I survived another Consumer Electronics Show. I believe this is my 20th time at the biggest tech trade show in North America. After five days in Las Vegas, I’m tired but not sick. I’m still writing stories from all of the events and booths I saw at the event, which drew more than 170,000 people to view 3,800 exhibitors across more than 2.47 million square feet of space.
But I’d like to take a moment in this post to explain the small arsenal of gear that I used to survive the show. I’m also open to ideas on how I can do it better in the future. So please supply me with your feedback.
I’ve written 69 stories about CES, during the event and in a period leading up to it. But sometimes there’s a story behind the stories. Did you ever wonder what it takes to bring readers the best coverage possible at a massive event full of 6,000 other tech writers? That’s what I’m here to tell.
Parachuting into Vegas
Our team (four writers, a freelancer, and a surprise guest writer) prepared early. So early, in fact, that I booked my arrival for Sunday instead of Monday. The show was pushed back a day this year, and I decided to come in early. That was a lucky decision, as storms and fog hit Las Vegas on Monday, resulting in a lot of canceled flights.
I brought two bags with me, a backpack and a shoulder bag. I also brought my roller cart, but those were banned this year. I kept the shoulder bag as light as possible, and left the backpack and roller cart in the trunk of my car. I finished off some stories on Monday morning and made my way to the Mandalay Bay Convention Center. I drove to self-parking with my colleague, Stephen Kleckner, who was at his first CES. I logged exactly where I parked by dropping a pin on my Apple Maps location. I also wrote it down in my notes. I’ve had to search for rental cars in multi-story garages before, and that’s not fun.
We walked a quarter-mile to the convention center and got our badges. Mine wasn’t actually ready. But I was verified soon enough, and they stuck a green “security approved” sticker on my bag. That was the first time since 9/11 that I had my bag searched at CES.
I went to the press room, huddled with my colleagues, and then went on to three events. The first two were talks about CES trends and global tech forecasts. The third was the annual CES Unveiled party, where the press could gorge on food and ogle tables of new tech products. My Dell XPS 13-inch laptop survived that challenge easily, as I never had to break out the spare Toshiba Satellite laptop. I rolled my roller bag around at that event and eventually just hid it under a table. I took pictures with my Nikon Coolpix p610 point-and-shoot camera, and I took occasional pictures with my iPhone 6 and shared them to Facebook and Twitter. I went on to Nvidia’s press conference.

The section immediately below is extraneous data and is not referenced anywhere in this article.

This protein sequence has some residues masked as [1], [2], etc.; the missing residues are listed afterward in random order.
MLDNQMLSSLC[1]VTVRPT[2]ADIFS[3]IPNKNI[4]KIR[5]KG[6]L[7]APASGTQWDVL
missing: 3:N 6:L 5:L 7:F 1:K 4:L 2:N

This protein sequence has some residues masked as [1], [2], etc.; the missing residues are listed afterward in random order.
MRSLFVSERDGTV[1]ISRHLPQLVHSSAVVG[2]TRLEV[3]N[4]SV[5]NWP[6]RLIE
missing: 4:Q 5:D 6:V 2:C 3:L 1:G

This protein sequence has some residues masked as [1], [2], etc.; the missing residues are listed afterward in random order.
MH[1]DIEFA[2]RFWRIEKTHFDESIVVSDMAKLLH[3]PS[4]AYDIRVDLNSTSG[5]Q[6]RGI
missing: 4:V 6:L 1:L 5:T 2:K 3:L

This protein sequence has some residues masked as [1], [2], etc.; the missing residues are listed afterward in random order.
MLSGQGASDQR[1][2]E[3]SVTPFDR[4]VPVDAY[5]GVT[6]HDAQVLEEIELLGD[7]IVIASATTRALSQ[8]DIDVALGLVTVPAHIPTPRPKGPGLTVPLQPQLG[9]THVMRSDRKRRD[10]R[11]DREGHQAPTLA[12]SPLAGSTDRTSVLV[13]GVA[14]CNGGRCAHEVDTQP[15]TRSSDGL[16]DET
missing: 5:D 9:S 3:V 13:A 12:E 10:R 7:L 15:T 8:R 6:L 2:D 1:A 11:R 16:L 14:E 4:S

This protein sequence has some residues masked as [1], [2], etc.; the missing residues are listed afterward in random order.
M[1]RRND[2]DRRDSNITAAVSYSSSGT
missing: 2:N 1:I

That’s where I had my first trouble, as I couldn’t get on the Internet on the hotel Wi-Fi or on my T-Mobile Mi-Fi modem. T-Mobile, by the way, has pretty bad reception just about anywhere I go, at least compared to Verizon. I’m thinking about switching back, if Verizon ever gets its data plan together. Our content management system was slow, and it took forever to post. I had to write offline in Notepad and then post when I could. I was only able to post by moving to the back of the room, where the Wi-Fi worked. Overall, the first day was a breeze.
The second day was the Day of Days for a tech writer. (Yes, that’s my reference to the D-Day episode in Band of Brothers). It’s the press conference day when 6,000 journalists descend upon CES. I had to get up at 5:45 am and head over to the Mandalay Bay for a 7:30 am press conference by Ford. My colleagues went to the FitBit press event at the same time. That was the beginning of a nonstop day that would last until 10:30 p.m.
The Ford event lasted for a half hour. I wrote two posts during the middle of it and moved on the 8 a.m. LG press event. It was crowded, so I didn’t get a great seat. But I was able to knock out a few stories, even while my colleagues watched on livestreams. During the day, my off-site colleagues helped by capturing screen shots during the livestreams, so I wouldn’t have to post images at times when the Wi-Fi was bogged down.
I made my way to the Panasonic event, the Qualcomm press conference, and a Ford interview. During all of these events, I had my trusty Sony IC Recorder, the ICD-UX533, a voice recorder that captures sound with pretty good quality. As a backup, I had my old Olympus WS-311M recorder. I didn’t have to change batteries for the Sony recorder during the entire length of CES. At lunch, I went to Johnny Rockets to fuel up, but they lost my order. They eventually gave me my food for free, but it made me late for the Qualcomm press event.
In between events, my colleague Harrison Weber and I listened to a Google Hangouts staff meeting call on his Mac, as I couldn’t get it to work on my machines. Then all five of us went into the Samsung press event. Surprisingly, we had good Internet connections with the Mandalay Bay conference center’s Wi-Fi. So we wrote our hearts out. If you notice that we did more stories on Samsung that day than at other press events, it is because we had good Internet access. Not because we were all Samsung fanboys and fangirls.
As soon as Samsung was over, I had to rush to the Sony event at the Las Vegas convention center. During that ride, my colleagues noticed their phones were getting low on battery. Mine was fine, as I had a Mophie case that charged my iPhone 6. The Mophie case, as well as a separate Zendure charging battery pack, turned out to be lifesavers during CES. Not once did I run out of phone juice.